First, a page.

Knights for sale? No, Hunters say

JIM CRESSMAN, Free Press Sports Reporter

, Last Updated: 6:21 AM ET

It's not true! London Knights co-owners Mark and Dale Hunter say reports they sold, or are about to sell, the Ontario Hockey League team are rubbish.

"It's so untrue. It's 100-per-cent not true," Mark Hunter, the team's vice-president and general manager, said yesterday as rumours snowballed.

"This is out of hand. It isn't sold, it ain't going to be sold. We're not going anywhere, period. It's not true, period. End of story. There's no story -- because it's not true."

This rumour appears to have taken flight in Toronto.

How it began, nobody knows, but former Toronto Maple Leafs general manager Bill Watters, now a broadcaster, spoke recently about the Knights on his radio talk show, Leafs Lunch, on Mojo AM 640 and simulcast on Leafs TV.

"I hate to say it, but I was reacting to something one of my colleagues on Hockey Central (a panel show on Sportsnet) said, saying he'd heard the franchise might be for sale," Watters said yesterday.

"What I said on radio was if the Hunters are selling it, it's a time to sell. I've suggested on occasion that Mark and Dale are out in the backyard counting their cash, but I never said they've sold the team."

OHL commissioner David Branch said he saw an intermission report on an OHL telecast out of Barrie last month that said the Knights were sold, with a reference to Watters.

"I called Mark Hunter immediately and he said it's not true. He categorically denied there's any substance to it," Branch said.

"From my perspective, that's all I needed."

Mark Hunter said reports of the sale are making it difficult to recruit players that they might draft in May.

"Parents are asking me," he said. "(But) if we've sold, then why am I out scouting and recruiting, wasting my time?"

Hunter even said he would go to police headquarters and submit to a lie detector test, if that's what it'll take for people to believe him.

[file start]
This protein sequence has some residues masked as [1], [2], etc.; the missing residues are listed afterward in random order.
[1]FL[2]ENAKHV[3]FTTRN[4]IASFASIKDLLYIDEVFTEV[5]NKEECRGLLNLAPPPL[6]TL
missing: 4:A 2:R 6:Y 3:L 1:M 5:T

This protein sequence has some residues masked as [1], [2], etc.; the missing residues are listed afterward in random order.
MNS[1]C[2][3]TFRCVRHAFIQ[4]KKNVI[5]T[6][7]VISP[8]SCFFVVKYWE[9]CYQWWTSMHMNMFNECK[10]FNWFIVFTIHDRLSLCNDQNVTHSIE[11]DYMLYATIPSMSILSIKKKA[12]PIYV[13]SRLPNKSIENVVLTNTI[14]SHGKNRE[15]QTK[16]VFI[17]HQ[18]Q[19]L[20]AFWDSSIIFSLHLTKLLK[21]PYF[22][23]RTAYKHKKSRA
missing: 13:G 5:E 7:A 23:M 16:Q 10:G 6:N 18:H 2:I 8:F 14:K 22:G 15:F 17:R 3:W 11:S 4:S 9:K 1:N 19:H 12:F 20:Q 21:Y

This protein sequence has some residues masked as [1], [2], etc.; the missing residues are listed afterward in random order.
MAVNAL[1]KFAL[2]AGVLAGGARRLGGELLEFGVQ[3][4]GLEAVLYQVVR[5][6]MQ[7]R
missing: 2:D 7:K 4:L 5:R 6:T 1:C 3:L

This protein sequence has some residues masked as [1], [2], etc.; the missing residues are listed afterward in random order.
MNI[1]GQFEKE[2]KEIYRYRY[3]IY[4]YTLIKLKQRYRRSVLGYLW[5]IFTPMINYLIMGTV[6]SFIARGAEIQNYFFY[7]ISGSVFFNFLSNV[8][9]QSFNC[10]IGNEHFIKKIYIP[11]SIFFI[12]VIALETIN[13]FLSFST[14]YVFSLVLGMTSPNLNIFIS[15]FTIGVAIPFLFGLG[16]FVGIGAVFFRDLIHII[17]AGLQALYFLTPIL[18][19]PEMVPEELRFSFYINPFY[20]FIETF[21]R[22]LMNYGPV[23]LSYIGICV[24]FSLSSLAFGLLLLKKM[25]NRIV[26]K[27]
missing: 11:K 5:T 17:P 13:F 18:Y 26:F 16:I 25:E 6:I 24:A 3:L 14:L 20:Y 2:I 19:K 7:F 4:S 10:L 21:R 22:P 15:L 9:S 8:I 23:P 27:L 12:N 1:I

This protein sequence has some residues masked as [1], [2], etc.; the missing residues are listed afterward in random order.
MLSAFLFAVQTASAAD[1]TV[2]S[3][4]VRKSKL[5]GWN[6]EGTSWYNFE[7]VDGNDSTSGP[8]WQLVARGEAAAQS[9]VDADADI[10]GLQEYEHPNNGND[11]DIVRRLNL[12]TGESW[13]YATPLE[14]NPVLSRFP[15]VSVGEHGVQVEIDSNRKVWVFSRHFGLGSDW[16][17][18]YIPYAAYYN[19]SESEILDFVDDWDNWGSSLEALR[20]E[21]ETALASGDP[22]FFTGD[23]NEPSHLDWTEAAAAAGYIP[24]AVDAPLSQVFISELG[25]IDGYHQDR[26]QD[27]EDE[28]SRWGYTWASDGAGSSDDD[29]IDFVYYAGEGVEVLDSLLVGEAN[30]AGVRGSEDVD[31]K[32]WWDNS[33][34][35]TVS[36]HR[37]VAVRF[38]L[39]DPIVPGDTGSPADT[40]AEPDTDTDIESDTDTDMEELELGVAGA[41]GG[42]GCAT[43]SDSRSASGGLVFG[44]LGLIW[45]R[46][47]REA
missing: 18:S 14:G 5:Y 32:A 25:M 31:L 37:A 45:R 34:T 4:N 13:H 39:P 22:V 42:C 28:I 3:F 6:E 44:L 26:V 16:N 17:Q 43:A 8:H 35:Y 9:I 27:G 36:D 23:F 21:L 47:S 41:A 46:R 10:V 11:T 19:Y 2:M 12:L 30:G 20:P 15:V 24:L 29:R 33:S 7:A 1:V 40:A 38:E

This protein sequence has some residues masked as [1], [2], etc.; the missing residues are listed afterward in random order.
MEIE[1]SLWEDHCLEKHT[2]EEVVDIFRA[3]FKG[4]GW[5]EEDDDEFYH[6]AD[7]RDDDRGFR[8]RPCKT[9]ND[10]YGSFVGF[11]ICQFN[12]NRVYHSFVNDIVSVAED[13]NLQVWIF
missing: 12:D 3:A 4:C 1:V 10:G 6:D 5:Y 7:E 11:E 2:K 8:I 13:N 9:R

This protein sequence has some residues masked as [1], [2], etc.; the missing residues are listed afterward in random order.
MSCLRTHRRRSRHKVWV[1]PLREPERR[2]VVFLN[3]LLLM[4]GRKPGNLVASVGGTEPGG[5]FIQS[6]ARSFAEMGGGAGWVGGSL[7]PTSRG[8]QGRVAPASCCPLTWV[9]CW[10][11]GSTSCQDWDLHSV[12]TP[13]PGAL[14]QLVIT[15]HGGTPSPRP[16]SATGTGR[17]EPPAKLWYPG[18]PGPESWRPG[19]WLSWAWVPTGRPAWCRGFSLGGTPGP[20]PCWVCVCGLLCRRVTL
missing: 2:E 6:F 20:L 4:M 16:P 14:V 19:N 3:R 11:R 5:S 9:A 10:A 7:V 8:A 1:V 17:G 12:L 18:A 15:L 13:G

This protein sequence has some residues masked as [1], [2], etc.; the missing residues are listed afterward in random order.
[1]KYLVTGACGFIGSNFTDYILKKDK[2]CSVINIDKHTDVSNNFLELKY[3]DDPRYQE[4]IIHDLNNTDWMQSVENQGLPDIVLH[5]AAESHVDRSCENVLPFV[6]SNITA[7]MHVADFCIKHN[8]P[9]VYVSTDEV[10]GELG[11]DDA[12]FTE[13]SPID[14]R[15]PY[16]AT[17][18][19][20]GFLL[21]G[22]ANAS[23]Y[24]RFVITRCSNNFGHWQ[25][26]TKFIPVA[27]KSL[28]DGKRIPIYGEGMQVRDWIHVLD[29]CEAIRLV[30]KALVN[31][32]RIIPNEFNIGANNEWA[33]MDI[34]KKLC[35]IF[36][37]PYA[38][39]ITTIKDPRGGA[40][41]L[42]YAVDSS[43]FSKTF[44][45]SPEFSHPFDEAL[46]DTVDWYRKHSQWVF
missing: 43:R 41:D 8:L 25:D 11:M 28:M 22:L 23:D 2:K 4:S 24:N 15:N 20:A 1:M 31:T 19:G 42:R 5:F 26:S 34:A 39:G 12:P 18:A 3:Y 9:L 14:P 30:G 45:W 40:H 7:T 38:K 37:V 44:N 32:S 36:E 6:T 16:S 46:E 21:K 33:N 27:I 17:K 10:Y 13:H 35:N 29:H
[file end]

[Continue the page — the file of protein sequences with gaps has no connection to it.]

"I'll do it because I've got nothing to hide," he said.

Hunter said it was the first time anyone in the media had bothered to ask him.

The Hunters bought the franchise in May 2000. The price tag of $3.8 million also included the former London Ice House/Gardens, which they have since sold after moving into the John Labatt Centre.

As the rumours roll on out of control, one suggestion had Global Spectrum, the Philadelphia-based management group hired by the city to operate the JLC, paying $18 million for the team.

"I hope my cheque is in the bank," Dale Hunter, the team's president and head coach, said with a laugh.

JLC general manager Brian Ohl scoffed at that idea.

"It's absolutely untrue, besides, I can run the building. I can't coach. That would not be good for the franchise," Ohl said.

Another report has Dale, a former Washington Capital star, returning to coach the NHL club, with Mark going as assistant GM.

A source did say Dale Hunter might return to Washington to coach at some point, but not in the immediate future.

Watters said part of the story he heard has Dale Hunter coaching the Capitals.

The Hunters also own farmland in the Petrolia-Oil Springs area, to which Mark Hunter drew an analogy.

"Hockey is our life," he said. "It's like a piece of land and for us to sell the hockey club is like selling our farmland.

"Besides, what are we going to do without hockey? This is all we know."


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